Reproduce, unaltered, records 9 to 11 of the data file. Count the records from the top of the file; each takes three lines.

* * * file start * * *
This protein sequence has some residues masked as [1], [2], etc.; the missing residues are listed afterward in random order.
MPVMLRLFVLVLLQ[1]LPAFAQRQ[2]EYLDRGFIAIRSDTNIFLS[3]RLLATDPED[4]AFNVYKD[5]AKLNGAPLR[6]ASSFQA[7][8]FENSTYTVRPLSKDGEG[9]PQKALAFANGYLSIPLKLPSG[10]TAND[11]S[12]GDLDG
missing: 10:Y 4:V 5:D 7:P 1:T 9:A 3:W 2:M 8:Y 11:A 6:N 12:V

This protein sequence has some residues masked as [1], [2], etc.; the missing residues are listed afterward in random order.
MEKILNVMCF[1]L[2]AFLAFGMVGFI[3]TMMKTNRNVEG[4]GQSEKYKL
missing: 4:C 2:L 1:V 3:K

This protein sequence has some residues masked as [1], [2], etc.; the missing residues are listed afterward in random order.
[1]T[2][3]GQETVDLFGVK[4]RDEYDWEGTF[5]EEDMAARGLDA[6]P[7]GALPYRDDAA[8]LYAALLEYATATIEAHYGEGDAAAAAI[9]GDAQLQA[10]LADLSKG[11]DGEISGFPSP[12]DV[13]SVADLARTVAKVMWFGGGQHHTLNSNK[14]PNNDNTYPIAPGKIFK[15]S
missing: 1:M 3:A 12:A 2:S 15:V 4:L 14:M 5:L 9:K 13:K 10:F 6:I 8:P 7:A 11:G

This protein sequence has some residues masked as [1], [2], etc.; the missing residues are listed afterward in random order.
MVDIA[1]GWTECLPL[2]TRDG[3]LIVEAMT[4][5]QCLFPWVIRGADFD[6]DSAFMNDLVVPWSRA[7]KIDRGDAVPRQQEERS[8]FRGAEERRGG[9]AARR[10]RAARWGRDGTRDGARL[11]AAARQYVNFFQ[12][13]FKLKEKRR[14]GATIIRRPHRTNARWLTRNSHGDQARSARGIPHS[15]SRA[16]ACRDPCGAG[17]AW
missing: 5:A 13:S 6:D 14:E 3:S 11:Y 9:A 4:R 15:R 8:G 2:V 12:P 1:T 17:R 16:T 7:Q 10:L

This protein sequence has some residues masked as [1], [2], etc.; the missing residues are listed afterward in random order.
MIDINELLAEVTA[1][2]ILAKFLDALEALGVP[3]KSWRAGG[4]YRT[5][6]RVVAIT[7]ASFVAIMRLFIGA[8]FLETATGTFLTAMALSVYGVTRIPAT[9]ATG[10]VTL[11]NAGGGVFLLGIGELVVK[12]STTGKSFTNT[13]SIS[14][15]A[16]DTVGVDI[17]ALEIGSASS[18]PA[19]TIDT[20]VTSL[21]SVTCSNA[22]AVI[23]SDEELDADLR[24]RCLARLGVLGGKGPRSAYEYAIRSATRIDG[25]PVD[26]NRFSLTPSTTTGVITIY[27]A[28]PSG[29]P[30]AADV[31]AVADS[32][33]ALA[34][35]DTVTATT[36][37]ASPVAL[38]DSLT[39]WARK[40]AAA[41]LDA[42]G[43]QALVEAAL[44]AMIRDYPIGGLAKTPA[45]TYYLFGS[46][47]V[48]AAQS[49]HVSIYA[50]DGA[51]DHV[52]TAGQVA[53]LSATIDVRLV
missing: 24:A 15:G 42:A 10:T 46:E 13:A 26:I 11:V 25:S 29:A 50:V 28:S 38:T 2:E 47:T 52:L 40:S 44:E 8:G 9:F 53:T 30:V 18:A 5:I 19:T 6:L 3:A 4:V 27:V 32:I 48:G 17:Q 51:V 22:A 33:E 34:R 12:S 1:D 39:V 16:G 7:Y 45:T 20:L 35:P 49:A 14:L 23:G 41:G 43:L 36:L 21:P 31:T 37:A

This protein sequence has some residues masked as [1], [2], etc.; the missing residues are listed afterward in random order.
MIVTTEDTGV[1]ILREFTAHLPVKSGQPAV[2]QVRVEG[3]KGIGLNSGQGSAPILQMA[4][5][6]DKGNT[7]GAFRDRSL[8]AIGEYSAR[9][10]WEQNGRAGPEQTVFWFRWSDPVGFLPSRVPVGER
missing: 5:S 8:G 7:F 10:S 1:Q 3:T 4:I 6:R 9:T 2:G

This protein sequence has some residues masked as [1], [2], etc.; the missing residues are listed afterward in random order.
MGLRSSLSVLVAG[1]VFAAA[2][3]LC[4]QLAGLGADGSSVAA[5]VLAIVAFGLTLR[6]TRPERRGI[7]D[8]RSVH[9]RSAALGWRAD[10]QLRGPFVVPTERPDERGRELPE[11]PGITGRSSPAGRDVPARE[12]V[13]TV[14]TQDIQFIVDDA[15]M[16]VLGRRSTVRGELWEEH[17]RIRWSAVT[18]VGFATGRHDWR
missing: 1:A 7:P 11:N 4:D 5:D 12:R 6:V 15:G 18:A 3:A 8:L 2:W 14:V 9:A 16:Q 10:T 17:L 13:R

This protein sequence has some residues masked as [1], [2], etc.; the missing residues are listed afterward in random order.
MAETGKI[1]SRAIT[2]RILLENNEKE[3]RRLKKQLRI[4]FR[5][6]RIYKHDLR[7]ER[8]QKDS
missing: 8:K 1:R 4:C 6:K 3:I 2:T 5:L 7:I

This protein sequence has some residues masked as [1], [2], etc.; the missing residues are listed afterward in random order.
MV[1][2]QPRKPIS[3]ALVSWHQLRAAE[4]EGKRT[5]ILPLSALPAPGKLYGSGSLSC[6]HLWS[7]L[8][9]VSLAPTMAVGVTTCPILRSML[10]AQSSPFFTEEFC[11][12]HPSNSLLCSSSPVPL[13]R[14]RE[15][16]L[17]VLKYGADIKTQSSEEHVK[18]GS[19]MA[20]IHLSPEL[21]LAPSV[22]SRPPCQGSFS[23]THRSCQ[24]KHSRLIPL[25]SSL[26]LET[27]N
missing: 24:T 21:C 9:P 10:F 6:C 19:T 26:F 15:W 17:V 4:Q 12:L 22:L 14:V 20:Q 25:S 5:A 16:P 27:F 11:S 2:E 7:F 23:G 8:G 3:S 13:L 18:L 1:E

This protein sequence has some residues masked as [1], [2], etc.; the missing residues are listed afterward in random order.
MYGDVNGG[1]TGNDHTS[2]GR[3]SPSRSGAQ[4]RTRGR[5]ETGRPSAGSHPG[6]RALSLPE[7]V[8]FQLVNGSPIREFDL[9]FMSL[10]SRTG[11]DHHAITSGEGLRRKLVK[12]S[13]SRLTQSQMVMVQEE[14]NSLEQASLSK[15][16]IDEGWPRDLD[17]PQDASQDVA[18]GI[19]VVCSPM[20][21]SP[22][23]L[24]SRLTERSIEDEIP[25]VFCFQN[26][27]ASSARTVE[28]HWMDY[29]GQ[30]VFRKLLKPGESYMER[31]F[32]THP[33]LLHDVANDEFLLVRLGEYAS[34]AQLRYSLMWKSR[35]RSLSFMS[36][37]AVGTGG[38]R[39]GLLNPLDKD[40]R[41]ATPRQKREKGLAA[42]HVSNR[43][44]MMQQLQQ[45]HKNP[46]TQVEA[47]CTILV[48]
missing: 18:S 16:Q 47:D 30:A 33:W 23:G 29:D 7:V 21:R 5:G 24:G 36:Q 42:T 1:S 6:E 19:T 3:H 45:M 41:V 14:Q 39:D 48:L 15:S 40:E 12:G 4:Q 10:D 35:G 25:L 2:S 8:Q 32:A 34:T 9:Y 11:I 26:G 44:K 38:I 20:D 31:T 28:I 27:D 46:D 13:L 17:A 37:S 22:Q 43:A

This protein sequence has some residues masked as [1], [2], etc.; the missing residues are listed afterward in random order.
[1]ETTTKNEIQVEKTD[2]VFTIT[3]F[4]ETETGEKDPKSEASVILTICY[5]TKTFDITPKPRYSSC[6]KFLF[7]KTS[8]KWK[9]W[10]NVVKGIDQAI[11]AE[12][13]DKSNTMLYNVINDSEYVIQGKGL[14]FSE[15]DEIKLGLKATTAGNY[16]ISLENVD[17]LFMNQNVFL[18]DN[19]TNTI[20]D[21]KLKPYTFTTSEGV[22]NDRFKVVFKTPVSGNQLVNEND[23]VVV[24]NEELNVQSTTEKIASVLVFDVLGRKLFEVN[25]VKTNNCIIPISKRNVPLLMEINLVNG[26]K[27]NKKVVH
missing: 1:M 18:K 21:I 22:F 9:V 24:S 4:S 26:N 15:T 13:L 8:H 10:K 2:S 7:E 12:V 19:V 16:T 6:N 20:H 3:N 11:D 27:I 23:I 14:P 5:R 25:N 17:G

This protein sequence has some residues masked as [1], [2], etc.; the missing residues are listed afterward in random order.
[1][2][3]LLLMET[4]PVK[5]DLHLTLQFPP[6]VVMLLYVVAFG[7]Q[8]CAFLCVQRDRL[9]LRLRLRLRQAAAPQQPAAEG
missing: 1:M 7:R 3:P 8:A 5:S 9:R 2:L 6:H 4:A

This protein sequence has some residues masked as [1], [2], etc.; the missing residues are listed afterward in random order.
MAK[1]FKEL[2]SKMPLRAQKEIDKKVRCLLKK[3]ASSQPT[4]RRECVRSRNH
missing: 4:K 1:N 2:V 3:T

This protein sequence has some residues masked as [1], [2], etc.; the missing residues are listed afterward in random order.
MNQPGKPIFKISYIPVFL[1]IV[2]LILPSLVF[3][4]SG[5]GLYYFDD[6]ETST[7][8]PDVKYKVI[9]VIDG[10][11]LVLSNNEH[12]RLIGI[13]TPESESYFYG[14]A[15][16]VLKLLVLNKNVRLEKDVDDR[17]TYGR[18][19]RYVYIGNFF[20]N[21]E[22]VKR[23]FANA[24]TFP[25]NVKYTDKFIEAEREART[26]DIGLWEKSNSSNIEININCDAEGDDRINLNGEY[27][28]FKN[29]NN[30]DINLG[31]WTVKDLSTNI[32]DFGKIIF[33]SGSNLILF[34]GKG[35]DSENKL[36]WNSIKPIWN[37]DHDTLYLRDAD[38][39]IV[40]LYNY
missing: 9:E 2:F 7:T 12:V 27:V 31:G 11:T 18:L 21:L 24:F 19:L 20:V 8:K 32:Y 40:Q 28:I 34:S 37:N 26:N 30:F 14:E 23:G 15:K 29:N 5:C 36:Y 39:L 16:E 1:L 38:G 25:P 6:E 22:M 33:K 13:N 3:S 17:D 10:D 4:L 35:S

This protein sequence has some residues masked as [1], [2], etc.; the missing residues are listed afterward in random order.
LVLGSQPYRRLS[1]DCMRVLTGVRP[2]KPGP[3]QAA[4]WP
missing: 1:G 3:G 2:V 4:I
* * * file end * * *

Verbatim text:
This protein sequence has some residues masked as [1], [2], etc.; the missing residues are listed afterward in random order.
MV[1][2]QPRKPIS[3]ALVSWHQLRAAE[4]EGKRT[5]ILPLSALPAPGKLYGSGSLSC[6]HLWS[7]L[8][9]VSLAPTMAVGVTTCPILRSML[10]AQSSPFFTEEFC[11][12]HPSNSLLCSSSPVPL[13]R[14]RE[15][16]L[17]VLKYGADIKTQSSEEHVK[18]GS[19]MA[20]IHLSPEL[21]LAPSV[22]SRPPCQGSFS[23]THRSCQ[24]KHSRLIPL[25]SSL[26]LET[27]N
missing: 24:T 21:C 9:P 10:F 6:C 19:T 26:F 15:W 17:V 4:Q 12:L 22:L 14:V 20:Q 25:S 5:A 16:P 27:F 11:S 2:E 7:F 23:G 8:G 3:S 13:L 18:L 1:E

This protein sequence has some residues masked as [1], [2], etc.; the missing residues are listed afterward in random order.
MYGDVNGG[1]TGNDHTS[2]GR[3]SPSRSGAQ[4]RTRGR[5]ETGRPSAGSHPG[6]RALSLPE[7]V[8]FQLVNGSPIREFDL[9]FMSL[10]SRTG[11]DHHAITSGEGLRRKLVK[12]S[13]SRLTQSQMVMVQEE[14]NSLEQASLSK[15][16]IDEGWPRDLD[17]PQDASQDVA[18]GI[19]VVCSPM[20][21]SP[22][23]L[24]SRLTERSIEDEIP[25]VFCFQN[26][27]ASSARTVE[28]HWMDY[29]GQ[30]VFRKLLKPGESYMER[31]F[32]THP[33]LLHDVANDEFLLVRLGEYAS[34]AQLRYSLMWKSR[35]RSLSFMS[36][37]AVGTGG[38]R[39]GLLNPLDKD[40]R[41]ATPRQKREKGLAA[42]HVSNR[43][44]MMQQLQQ[45]HKNP[46]TQVEA[47]CTILV[48]
missing: 18:S 16:Q 47:D 30:A 33:W 23:G 29:D 7:V 21:R 5:G 24:G 36:Q 42:T 1:S 6:E 19:T 3:H 45:M 41:V 14:Q 39:D 48:L 15:S 40:E 12:G 4:Q 10:D 35:G 25:L 2:S 8:Q 32:A 34:T 9:Y 11:I 26:G 44:K 38:I 20:D 31:T 28:I 27:D 46:D 13:L 17:A 37:S 22:Q 43:A

This protein sequence has some residues masked as [1], [2], etc.; the missing residues are listed afterward in random order.
[1]ETTTKNEIQVEKTD[2]VFTIT[3]F[4]ETETGEKDPKSEASVILTICY[5]TKTFDITPKPRYSSC[6]KFLF[7]KTS[8]KWK[9]W[10]NVVKGIDQAI[11]AE[12][13]DKSNTMLYNVINDSEYVIQGKGL[14]FSE[15]DEIKLGLKATTAGNY[16]ISLENVD[17]LFMNQNVFL[18]DN[19]TNTI[20]D[21]KLKPYTFTTSEGV[22]NDRFKVVFKTPVSGNQLVNEND[23]VVV[24]NEELNVQSTTEKIASVLVFDVLGRKLFEVN[25]VKTNNCIIPISKRNVPLLMEINLVNG[26]K[27]NKKVVH
missing: 1:M 18:K 21:I 22:F 9:V 24:S 4:S 26:N 15:T 13:L 8:H 10:K 2:S 7:E 12:V 19:V 16:T 6:N 20:H 3:N 11:D 27:I 23:I 14:P 5:R 25:N 17:G